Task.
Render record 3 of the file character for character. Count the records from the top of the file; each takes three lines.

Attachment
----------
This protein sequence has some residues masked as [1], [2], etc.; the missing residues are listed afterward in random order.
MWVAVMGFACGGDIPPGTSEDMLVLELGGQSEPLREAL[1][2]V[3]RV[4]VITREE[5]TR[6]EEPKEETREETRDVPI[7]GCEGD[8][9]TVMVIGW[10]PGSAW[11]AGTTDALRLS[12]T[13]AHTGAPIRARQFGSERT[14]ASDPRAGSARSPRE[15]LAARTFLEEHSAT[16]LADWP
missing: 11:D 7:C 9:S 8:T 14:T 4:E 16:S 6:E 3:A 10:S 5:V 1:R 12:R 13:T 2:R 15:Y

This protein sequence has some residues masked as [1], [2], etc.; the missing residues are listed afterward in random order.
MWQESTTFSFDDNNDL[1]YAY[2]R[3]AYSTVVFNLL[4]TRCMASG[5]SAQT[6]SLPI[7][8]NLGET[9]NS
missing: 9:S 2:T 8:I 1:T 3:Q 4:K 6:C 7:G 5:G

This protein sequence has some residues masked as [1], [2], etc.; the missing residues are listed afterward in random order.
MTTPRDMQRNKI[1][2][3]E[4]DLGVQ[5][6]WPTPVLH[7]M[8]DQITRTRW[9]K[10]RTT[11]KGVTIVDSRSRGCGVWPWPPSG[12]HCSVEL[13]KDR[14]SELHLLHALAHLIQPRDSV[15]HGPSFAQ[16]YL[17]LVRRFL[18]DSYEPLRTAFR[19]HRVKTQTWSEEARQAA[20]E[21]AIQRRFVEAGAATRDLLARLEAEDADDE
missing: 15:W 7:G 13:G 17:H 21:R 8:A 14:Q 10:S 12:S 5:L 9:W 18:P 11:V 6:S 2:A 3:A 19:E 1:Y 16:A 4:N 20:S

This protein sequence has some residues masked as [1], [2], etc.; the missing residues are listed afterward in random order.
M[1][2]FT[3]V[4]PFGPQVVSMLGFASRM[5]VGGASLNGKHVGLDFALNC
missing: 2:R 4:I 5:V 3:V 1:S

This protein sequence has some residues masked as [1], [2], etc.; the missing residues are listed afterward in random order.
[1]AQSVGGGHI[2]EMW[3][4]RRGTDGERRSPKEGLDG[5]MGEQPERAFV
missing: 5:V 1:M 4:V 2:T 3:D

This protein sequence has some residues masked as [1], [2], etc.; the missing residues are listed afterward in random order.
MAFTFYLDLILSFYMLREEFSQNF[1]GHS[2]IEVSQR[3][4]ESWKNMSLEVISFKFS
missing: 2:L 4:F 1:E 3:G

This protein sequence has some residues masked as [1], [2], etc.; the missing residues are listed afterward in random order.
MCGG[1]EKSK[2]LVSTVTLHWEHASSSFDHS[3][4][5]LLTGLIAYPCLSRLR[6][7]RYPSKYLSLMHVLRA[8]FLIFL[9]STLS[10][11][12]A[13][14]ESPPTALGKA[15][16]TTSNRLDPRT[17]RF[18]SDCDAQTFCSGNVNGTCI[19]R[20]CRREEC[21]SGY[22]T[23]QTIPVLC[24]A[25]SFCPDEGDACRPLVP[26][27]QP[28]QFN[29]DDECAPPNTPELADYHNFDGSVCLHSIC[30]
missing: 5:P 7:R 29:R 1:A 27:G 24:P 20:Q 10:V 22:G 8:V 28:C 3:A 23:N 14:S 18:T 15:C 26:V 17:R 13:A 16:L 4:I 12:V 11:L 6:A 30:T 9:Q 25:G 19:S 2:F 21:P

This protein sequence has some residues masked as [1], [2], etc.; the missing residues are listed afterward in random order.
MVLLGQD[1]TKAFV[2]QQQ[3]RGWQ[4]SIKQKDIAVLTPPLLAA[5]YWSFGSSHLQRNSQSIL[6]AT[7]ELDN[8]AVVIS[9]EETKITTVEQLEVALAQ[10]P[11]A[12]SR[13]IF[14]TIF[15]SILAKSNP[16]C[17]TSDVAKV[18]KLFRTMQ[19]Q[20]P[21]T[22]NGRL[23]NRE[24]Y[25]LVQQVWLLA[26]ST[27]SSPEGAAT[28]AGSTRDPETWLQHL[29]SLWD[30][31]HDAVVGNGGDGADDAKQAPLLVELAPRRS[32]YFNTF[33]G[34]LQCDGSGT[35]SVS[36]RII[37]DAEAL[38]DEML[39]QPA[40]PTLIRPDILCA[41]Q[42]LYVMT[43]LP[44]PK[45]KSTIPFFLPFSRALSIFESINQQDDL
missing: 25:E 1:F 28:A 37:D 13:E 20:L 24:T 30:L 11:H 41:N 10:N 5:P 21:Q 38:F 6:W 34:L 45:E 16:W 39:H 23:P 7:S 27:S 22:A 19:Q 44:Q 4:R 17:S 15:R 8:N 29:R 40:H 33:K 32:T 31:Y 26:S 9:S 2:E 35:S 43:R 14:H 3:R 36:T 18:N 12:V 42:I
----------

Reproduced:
This protein sequence has some residues masked as [1], [2], etc.; the missing residues are listed afterward in random order.
MTTPRDMQRNKI[1][2][3]E[4]DLGVQ[5][6]WPTPVLH[7]M[8]DQITRTRW[9]K[10]RTT[11]KGVTIVDSRSRGCGVWPWPPSG[12]HCSVEL[13]KDR[14]SELHLLHALAHLIQPRDSV[15]HGPSFAQ[16]YL[17]LVRRFL[18]DSYEPLRTAFR[19]HRVKTQTWSEEARQAA[20]E[21]AIQRRFVEAGAATRDLLARLEAEDADDE
missing: 15:W 7:G 13:G 17:H 21:R 8:A 14:Q 10:S 12:S 5:L 9:W 18:P 11:V 6:S 2:A 3:A 19:E 1:Y 16:A 4:N 20:S